• Marketing and Promotions
  • Product Sourcing and Partnerships
  • User Experience Optimization
  • Market Analysis and Forecasting

Gap Analysis

Are your users searching for products by brands that you do not have in your assortment? You can use this information for:

  • Product Expansion
  • Supplier Relations
  • Market Analysis
  • Customer Engagement
  • Competitive Analysis

Assortment Value Analysis

What are the valuable parts of your assortment? Knowing more about brands in queries can help us improve:

  • Supplier Relations and Negotiations
  • Inventory Management
  • Marketing and Promotions
  • Customer Engagement and Feedback

Applications of brand detection on incoming queries

Using brand detection mechanisms on past queries is an offline application. You can also use brand detection live on incoming query traffic to improve how you handle each query.

When you are very confident that “X” is a detected brand in a user query you can use this as a filter to narrow down the result set you are presenting to the user. When you are less confident you can apply boosts that will not limit recall (and thus maybe eliminate relevant documents from the result) but increase precision.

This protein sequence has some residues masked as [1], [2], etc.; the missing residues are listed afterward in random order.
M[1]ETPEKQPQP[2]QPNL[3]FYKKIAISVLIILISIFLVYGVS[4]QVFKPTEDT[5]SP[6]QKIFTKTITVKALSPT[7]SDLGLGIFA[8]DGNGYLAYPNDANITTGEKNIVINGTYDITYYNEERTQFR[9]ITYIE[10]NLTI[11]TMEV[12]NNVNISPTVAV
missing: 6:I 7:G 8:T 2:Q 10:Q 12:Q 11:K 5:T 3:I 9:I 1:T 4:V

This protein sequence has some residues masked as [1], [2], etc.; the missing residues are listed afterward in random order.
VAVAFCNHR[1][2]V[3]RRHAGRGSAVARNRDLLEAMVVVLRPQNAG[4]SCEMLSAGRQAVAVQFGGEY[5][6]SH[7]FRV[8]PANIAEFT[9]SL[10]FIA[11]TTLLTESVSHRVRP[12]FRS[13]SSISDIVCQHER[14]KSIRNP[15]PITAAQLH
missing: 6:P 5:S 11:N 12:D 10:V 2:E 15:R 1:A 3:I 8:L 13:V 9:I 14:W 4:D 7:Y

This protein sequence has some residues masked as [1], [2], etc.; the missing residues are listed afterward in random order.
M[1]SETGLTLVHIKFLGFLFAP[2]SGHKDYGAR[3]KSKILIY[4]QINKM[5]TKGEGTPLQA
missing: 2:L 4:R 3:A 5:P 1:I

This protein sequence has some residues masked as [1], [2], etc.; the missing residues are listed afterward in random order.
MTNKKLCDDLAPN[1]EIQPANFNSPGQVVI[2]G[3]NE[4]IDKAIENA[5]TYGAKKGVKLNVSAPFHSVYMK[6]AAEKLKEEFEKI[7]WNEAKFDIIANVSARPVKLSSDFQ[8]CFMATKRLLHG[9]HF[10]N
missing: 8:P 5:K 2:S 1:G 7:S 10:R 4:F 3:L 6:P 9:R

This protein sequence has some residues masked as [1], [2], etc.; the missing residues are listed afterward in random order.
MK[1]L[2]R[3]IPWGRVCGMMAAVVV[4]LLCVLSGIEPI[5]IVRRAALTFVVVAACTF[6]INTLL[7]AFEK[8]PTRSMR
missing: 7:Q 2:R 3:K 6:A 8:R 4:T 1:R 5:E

More sophisticated approaches include rules that depend on the detected intents. In e-commerce (B2C and B2B) we often see the requirement to treat some brands differently than others, for example due to contractual agreements with these brands or higher margins for products made by these brands. Another option is boosting specific products or product groups associated with a certain brand. For example, the German brand Miele produces vacuum cleaners, washing machines and dishwashers (among other things). Knowing that certain products, e.g. vacuum cleaners sell better or mean higher margins for you lets you apply this knowledge as rules for the detected brand Miele in user queries and thus boost results including vacuum cleaners. 


Large language models provide a way to do named entity recognition for detecting brands in queries. With a simple approach to gather labeled fine-tuning data we have shown that good results can be achieved without the cumbersome process of feature selection and feature engineering required when aiming for a neural network or a CRF approach. This makes fine-tuning transformer models a low-threshold approach for query understanding tasks that can be used to your benefit either offline or online.

Do you need help understanding your users through their queries? Get in touch today! 

Image from Footwear Vectors by Vecteezy